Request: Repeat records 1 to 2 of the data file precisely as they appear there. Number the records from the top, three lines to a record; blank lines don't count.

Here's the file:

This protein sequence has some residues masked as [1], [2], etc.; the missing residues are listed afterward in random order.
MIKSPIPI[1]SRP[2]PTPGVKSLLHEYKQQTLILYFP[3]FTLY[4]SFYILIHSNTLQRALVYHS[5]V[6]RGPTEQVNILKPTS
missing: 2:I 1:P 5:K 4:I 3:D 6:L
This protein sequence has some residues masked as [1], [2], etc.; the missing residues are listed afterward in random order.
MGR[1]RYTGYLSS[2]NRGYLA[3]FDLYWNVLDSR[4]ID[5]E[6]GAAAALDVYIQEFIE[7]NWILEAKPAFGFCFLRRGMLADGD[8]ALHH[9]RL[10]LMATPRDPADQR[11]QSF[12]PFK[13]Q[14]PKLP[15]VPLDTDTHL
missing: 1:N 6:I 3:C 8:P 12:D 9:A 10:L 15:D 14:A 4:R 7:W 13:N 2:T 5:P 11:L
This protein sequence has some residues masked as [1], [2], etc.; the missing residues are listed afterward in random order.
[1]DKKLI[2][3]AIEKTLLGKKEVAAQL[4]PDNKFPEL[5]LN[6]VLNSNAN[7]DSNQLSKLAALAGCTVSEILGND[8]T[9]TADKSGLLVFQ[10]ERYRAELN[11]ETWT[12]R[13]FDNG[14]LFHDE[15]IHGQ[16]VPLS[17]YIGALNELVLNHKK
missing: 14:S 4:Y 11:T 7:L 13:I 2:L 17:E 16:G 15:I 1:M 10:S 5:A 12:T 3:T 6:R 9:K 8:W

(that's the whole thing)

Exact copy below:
This protein sequence has some residues masked as [1], [2], etc.; the missing residues are listed afterward in random order.
MIKSPIPI[1]SRP[2]PTPGVKSLLHEYKQQTLILYFP[3]FTLY[4]SFYILIHSNTLQRALVYHS[5]V[6]RGPTEQVNILKPTS
missing: 2:I 1:P 5:K 4:I 3:D 6:L
This protein sequence has some residues masked as [1], [2], etc.; the missing residues are listed afterward in random order.
MGR[1]RYTGYLSS[2]NRGYLA[3]FDLYWNVLDSR[4]ID[5]E[6]GAAAALDVYIQEFIE[7]NWILEAKPAFGFCFLRRGMLADGD[8]ALHH[9]RL[10]LMATPRDPADQR[11]QSF[12]PFK[13]Q[14]PKLP[15]VPLDTDTHL
missing: 1:N 6:I 3:C 8:P 12:D 9:A 10:L 15:D 14:A 4:R 7:W 13:N 2:T 5:P 11:L